Australian vegetable growers are benefiting from strong demand for locally-grown vegetables in key export markets and investment in increasing their exporting capabilities, with newly released trade data indicating that total fresh vegetable exports have increased 6.6 per cent in value to AUD$299 million in 2019.
Carrots remained the largest export product in 2019 at 34 per cent of the total exported volume. Some other key vegetable exports include potato, onion, celery, broccoli and cauliflower, which all remained significant export products in 2019.
Onions led much of the export growth in 2019, with the value of exported onions increasing by 67 per cent to AUD$40 million in 2019. Tasmanian growers contributed most of the national growth in onion exports, increasing exports from the state by 91 per cent, particularly to European markets. Western Australian and South Australian growers also increased onion exports 67 per cent and 47 per cent respectively.
The volume of Australian fresh vegetable exports has also seen continued growth in the face of challenging trading and production conditions. The total volume of Australian fresh vegetable exports increased 5.4 per cent to 230,000 tonnes in 2019.
The top five markets for Australian fresh vegetables remained largely stable for 2019. These are Singapore, United Arab Emirates, Japan, Malaysia and Saudi Arabia, which has replaced Hong Kong for fifth position. These five markets received around 53 per cent of Australian fresh vegetable export volumes.
AUSVEG National Manager – Export Development Michael Coote said the progress the Australian vegetable industry has made in growing its exports is testament to the hard work of vegetable growers to persevere with the export process, and the work done by AUSVEG, Hort Innovation and the wider industry in providing opportunities for growers to increase their capability and opportunities to enter export markets.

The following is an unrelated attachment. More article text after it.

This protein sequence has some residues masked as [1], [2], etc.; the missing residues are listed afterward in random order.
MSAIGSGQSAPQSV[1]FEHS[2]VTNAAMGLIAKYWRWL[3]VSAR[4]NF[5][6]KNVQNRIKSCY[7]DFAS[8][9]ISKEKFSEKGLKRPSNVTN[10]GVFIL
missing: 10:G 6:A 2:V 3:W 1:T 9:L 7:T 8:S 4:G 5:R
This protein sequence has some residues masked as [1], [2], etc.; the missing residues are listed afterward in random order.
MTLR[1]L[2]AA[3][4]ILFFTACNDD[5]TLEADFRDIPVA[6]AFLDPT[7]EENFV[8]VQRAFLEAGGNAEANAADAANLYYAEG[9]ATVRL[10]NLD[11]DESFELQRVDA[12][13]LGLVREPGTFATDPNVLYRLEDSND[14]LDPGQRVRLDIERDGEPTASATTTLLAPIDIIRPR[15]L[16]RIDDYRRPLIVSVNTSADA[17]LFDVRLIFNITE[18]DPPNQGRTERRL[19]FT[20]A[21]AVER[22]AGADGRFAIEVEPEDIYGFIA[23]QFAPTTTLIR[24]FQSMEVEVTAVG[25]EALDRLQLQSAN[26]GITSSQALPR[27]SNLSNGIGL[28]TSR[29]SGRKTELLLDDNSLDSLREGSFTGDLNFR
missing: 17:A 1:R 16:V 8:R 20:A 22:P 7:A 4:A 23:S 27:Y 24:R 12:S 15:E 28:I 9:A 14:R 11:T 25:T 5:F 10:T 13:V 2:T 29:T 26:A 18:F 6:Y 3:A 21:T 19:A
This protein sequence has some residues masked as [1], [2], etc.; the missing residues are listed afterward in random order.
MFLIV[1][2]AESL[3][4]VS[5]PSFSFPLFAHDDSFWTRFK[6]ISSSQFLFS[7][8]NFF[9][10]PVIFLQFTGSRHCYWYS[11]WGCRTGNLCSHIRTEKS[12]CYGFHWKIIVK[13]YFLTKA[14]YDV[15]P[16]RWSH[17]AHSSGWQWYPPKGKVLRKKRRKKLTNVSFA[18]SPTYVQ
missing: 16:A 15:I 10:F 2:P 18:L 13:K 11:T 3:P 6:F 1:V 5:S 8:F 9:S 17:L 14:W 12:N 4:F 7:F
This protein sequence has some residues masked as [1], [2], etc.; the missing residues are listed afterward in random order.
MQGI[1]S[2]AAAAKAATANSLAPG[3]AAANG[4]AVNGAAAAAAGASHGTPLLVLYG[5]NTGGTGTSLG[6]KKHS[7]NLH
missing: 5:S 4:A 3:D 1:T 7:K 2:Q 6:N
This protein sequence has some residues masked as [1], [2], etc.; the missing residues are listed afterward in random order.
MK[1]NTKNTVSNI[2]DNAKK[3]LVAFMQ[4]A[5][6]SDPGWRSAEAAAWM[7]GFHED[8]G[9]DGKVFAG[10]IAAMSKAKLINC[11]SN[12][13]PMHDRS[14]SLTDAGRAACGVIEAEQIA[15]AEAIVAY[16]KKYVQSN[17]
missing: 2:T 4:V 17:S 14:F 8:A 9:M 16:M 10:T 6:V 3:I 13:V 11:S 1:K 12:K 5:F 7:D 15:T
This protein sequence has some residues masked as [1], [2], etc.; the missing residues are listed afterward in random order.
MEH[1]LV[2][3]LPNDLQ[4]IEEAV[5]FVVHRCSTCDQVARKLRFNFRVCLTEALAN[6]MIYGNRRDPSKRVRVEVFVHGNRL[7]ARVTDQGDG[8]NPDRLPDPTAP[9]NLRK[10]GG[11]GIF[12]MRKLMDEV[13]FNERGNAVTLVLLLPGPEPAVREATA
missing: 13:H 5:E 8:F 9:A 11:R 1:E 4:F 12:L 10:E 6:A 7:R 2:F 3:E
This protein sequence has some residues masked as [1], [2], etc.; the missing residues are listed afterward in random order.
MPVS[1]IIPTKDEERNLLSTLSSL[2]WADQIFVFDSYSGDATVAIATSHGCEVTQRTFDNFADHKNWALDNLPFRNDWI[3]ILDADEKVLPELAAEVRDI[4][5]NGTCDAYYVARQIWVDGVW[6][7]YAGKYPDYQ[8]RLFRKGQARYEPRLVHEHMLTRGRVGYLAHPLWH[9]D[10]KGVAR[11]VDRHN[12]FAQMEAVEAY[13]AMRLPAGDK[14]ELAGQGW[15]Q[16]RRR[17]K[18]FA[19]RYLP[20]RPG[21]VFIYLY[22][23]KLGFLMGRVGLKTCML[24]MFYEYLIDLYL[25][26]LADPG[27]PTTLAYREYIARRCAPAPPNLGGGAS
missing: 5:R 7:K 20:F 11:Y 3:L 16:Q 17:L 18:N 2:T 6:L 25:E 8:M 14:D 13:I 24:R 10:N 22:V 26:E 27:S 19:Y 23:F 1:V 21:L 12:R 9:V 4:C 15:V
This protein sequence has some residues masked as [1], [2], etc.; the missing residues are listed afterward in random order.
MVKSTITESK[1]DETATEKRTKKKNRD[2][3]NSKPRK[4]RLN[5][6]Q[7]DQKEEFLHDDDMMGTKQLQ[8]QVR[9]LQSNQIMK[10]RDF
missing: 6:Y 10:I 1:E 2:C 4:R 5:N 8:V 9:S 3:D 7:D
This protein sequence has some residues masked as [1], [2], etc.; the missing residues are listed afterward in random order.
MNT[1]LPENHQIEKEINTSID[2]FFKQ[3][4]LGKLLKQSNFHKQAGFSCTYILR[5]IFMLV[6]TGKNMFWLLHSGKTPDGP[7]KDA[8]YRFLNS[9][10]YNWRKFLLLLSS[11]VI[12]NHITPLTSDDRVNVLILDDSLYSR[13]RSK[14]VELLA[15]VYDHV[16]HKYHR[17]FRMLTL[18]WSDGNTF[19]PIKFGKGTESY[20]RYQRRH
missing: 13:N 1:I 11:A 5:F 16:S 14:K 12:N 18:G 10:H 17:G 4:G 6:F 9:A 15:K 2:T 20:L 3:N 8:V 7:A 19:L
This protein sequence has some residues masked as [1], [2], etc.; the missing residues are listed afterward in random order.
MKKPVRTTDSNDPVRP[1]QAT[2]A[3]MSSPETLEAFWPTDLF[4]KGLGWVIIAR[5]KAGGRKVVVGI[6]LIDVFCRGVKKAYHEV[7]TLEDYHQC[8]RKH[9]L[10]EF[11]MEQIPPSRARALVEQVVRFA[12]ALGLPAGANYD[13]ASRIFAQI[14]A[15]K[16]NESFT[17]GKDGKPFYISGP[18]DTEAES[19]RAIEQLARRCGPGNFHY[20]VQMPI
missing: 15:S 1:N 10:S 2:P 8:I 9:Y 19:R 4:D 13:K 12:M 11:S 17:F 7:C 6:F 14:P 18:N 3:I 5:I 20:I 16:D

“The Australian vegetable industry is continuing to see growth in its exports, particularly on the back of strong performing products such as onions to European markets” said Mr Coote.
“The continued rise in the value of vegetable exports is particularly impressive when you consider that Australian vegetables, including onions, are lower-priced products that are being grown in a high-cost environment, due to the rising costs of labour, electricity and water. So even as they experience vulnerability to fluctuating exchange rates that make it harder for vegetable growers to compete in a global market, fresh vegetable exports continue to grow.
“The Vegetable Industry Export Program, delivered by AUSVEG in partnership with Hort Innovation, continues to support growth in fresh vegetable exports. In 2019, the program facilitated the development of export capabilities for the industry by bringing over 40 buyers into Australia to see local production, taking over 40 growers on outbound trade missions, and up-skilling another 80 growers through export readiness training.
“The industry is well on its way to reach the ambitious target of AUD$315 million in fresh vegetable exports by 2020 as outlined by the industry’s export strategy. We are working with growers to ensure they have the skills and knowhow to improve their ability to export their produce and capitalise on increasing demand for fresh, Australian-grown vegetable produce,” said Mr Coote.